From old age to new sage

Make the most out of your life by becoming a spiritual elder

Zalman Schachter-Shalomi | May 2006 issue
I was approaching my 60th birthday, and a feeling of futility had invaded my soul, plunging me into a state of depression that no amount of busyness or diversion could dispel. On the surface, I had much to be thankful for. During the preceding decade, I had worked tirelessly and joyously in a pioneering movement to renew Jewish spirituality in the contemporary world. As a rabbi schooled in Kabbalah, the mystical wisdom of Judaism, I had broadened my base of operations by studying with Sufi and Buddhist teachers, Native American elders, Catholic monks, as well as humanistic and transpersonal psychologists. Besides serving as a professor of religion at Temple University in Philadelphia, I was regularly speaking at national conferences and giving retreats at leading spirituality centres on the need for an ecumenical approach in renewing Western religion.
Yet while my public life was bustling with activity, beneath the surface, away from my teaching and pastoral work, something unknown was stirring within that left me feeling anxious and out of sorts whenever I was alone. To avoid these upsetting feelings, I threw myself back into my work with a renewed resolve not to yield to the depression. But despite my best efforts, I could not keep up the hectic pace that had marked my previous decades of work. At night, looking at myself in the mirror in unguarded moments, I realized I was growing old. Feeling alone and vulnerable, I feared becoming a geriatric case who follows the predictable pattern of forced retirement, painful physical diminishment, a rocking-chair existence in a nursing home and the eventual dark and inevitable end to my years.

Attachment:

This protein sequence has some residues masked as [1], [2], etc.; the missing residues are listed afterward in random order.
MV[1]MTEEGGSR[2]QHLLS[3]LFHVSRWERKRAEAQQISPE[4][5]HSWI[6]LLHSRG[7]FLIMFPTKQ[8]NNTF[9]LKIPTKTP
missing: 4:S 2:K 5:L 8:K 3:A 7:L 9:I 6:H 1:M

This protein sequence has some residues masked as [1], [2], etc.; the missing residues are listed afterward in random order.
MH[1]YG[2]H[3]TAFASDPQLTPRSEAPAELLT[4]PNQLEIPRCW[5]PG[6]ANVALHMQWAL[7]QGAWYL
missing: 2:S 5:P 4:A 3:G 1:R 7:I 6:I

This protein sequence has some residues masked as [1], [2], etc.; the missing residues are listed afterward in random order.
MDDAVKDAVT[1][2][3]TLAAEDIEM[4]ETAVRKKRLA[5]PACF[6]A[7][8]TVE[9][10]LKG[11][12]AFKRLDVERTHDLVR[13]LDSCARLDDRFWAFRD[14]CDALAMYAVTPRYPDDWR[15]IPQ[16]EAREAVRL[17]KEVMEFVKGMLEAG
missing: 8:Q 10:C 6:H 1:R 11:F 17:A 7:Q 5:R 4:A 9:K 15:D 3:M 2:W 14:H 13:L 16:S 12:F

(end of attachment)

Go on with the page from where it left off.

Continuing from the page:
I came to realize that I was desperately clinging to an old phase of my life that I had outgrown. New questions began to arise. With an extended life span offered by medical advances and our health-conscious lifestyles, could I convert my extra years into a blessing rather than a curse? Indeed, what does one do with one’s extra years?
At the same time, to my great surprise and wonderment, I understood that I was becoming an elder—this was my initiation as a sage, who offers his experience, balanced judgment and wisdom for the welfare and insight of others. As I followed the intuitive promptings that came from within, I instinctively knew I was ready to harvest my life—an extended process that involves bringing one’s Earthly journey to a successful completion, enjoying the contributions one has made and passing on a legacy to the future. To begin the process, I asked myself, “If I had to die now, what would I most regret not having done? What remains incomplete in my life?” As a first tentative step toward harvesting my life, I devoted an entire day to meditating on my children and praying for their welfare. I wrote each one a heartfelt letter expressing much of the “mushy” stuff that frequently remains unexpressed between parents and children. I also set new priorities for my professional life and personal relationships.
When I returned from the retreat, I had a new spring in my step and a buoyancy in my heart. Having been to the mountaintop where I had glimpsed a vision of myself as an elder, I set about slowly at first, then with increased momentum, to bring my vision down to Earth.